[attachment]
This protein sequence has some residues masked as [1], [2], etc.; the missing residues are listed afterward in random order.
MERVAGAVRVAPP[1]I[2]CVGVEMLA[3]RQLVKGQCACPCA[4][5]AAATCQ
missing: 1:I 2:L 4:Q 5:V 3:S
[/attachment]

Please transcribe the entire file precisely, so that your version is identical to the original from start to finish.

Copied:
This protein sequence has some residues masked as [1], [2], etc.; the missing residues are listed afterward in random order.
MERVAGAVRVAPP[1]I[2]CVGVEMLA[3]RQLVKGQCACPCA[4][5]AAATCQ
missing: 1:I 2:L 4:Q 5:V 3:S